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Thursday, November 1, 2012

City on a Hill by Ryken

City on a Hill: Reclaiming the Biblical Pattern for the Church in the 21st Century
by Ryken, Philip Graham.

I found that Ryken’s book was a very interesting evaluation of the local church and it’s responsibilities. He pointed out that in many areas we have strayed far from the biblical model. What Abraham Lincoln once said still applies to today, “We have grown in numbers, wealth, and power as no other nation. But we have forgotten God.” (15) 
Truly, the church of today is confronted with many unique challenges. The author points out the narcissistic attitude which prevails society today. “Whether they admit it or not, their minds reject absolute truth, and in their hearts they love themselves more than anyone else, especially God.” (18) In order to reach the current generation she must confront these mindsets.
As Ryken described the church and God’s plan for it, he laid down a list of essentials which every church must be participating in. At the top of the pile was a need for Scripture saturation. “The only church that will survive in post-Christian times is a church with a passion for God’s Word.” (25) This passion must not be in unique to the church when gathered, although the exposition of the Word is of utmost importance. The Scriptures must be a part of the church member’s daily life. Without this essential diet, both corporate and personal, the church cannot and will not survive.
The pastor plays a unique role in this area. A duty given to him by the Lord Jesus Christ is to feed the flock, preach the Word, teach everyone. His job is not to speak his ideas, ideals, or intentions but God’s Word. “A minister who sees himself as an expositor knows that he is not the master of the Word, but its servant.” (49)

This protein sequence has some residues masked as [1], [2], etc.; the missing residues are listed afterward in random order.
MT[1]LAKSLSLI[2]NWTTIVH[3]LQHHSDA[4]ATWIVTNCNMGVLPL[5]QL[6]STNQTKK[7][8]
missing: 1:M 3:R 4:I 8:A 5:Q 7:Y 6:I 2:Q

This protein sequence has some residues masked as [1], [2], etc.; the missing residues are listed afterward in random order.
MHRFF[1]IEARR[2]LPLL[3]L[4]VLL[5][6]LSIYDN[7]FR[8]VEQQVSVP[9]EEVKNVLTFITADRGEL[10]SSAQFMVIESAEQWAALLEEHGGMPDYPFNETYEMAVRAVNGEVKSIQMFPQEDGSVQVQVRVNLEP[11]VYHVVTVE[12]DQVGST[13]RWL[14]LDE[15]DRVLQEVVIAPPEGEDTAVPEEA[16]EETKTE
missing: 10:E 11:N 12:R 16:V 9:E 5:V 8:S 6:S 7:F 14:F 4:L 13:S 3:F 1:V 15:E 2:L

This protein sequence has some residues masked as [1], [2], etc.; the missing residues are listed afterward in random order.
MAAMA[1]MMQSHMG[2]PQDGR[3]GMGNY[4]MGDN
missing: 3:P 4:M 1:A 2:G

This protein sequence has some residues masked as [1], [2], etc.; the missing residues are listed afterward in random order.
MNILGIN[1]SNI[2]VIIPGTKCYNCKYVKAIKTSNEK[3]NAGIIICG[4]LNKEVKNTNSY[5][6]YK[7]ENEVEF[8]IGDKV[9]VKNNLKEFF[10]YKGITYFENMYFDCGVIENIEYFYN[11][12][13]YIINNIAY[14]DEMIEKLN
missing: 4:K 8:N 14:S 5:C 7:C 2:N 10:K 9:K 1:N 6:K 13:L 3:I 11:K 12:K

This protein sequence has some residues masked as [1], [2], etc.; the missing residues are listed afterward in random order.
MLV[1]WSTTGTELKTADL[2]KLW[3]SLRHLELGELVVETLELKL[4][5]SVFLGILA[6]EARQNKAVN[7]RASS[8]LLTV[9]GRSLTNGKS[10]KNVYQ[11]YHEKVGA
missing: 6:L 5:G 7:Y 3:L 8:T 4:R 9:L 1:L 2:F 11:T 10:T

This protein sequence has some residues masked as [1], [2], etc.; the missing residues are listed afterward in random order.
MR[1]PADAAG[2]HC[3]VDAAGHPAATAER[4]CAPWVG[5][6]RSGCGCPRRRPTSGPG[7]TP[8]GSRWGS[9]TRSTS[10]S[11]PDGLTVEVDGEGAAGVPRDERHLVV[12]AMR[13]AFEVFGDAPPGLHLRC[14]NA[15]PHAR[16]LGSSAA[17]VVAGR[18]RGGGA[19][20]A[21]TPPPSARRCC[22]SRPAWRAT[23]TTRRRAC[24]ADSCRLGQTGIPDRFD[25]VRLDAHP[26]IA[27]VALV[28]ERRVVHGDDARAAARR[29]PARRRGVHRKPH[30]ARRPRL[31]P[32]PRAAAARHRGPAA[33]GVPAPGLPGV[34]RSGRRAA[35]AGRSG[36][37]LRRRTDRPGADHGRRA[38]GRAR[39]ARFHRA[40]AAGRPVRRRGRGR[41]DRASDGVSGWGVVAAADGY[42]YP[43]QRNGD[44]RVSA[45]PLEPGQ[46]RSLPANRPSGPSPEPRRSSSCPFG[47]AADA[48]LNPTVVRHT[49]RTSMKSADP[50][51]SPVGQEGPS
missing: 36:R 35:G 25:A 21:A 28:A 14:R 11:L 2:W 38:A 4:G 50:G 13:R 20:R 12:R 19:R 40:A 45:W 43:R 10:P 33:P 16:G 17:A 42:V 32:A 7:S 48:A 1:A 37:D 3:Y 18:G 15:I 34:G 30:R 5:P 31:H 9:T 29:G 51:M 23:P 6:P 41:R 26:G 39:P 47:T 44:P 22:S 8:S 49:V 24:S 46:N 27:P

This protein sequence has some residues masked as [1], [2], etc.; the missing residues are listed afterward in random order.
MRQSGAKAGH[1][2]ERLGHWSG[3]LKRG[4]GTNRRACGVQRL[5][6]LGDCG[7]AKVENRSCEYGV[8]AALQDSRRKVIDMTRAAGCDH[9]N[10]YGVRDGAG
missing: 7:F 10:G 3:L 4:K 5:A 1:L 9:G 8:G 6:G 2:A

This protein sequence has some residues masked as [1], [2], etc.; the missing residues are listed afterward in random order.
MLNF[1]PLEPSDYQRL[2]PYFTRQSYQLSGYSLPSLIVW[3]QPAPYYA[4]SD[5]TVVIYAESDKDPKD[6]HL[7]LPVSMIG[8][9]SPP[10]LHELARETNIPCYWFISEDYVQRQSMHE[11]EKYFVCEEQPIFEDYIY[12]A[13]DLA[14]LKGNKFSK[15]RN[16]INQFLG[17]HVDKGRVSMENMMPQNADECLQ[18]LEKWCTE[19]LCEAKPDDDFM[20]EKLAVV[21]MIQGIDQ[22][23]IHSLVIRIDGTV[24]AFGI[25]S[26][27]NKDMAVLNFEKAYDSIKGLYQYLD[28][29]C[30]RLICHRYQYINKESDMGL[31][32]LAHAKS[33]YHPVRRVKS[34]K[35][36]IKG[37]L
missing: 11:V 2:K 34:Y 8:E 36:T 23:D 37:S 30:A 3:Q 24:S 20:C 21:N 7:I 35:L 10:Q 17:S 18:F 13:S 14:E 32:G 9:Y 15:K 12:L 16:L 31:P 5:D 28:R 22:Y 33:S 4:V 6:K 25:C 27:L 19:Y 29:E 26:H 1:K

Another aspect highlighted in the book was the description and necessity of worship. “The reason worship is at the center of church life is that in worship, God is placed at the center of our attention.” (26) Too often our times of “worship” are mere rote observance, devoid of emotion and meaning. Worship is not founded upon feelings, but it cannot leave one without any. The author states, “The principle - that worship is for God and His glory - has several implications. One is that true worship demands everything we have.” (65) For the church who seeks to know God through His Word, worship should be a time to express God’s greatness back to Him.  One way which this is accomplished is through the avenue of music. The author references a helpful quotation from Luther. “Music and notes, which are wonderful gifts and creations of God, do help gain a better understanding of the text.... We have put this music to the living and holy Word of God in order to sing, praise and honor it. We want the beautiful art of music to be properly used to serve her dear Creator and his Christians. He is thereby praised and honored and we are made better and stronger in faith when his holy Word is impressed on our hearts by sweet music.” (62-63) 
Ryken gives many other insights into the pastor’s duty and the churches responsibility in today’s world. One of those was the pastor’s task to address not only conduct but convictions. “Good shepherds not only distinguish between Christian and non-Christian behavior, but the also discriminate Christian from non-Christian belief.” (107)
The Bride of Christ truly faces many unique challenges today, but God has provided everything needed for her witness, edification and sanctification. May the leaders of this Body seek to do all for His glory, by His Word, and through His Spirit. 

Favorite Quotes: “What we ought to do is take the time to stop and think. That is what people usually do when they lose their way. A motorist looking for a street in a strange neighborhood eases off the gas pedal and turns down the stereo. But in these post-Christian times, we do exactly the opposite. We sense that we have lost our spiritual way, but instead of taking time to think things through, we go faster and faster, cranking the music louder and louder.” (123)

“But Christ does not conform; He confronts.” (134)

Stars: 4 out of 5

It would be worth another read and I would recommend it.

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Indeed, I count everything as loss because of the surpassing worth of knowing Christ Jesus my Lord. (Philippians 3:8)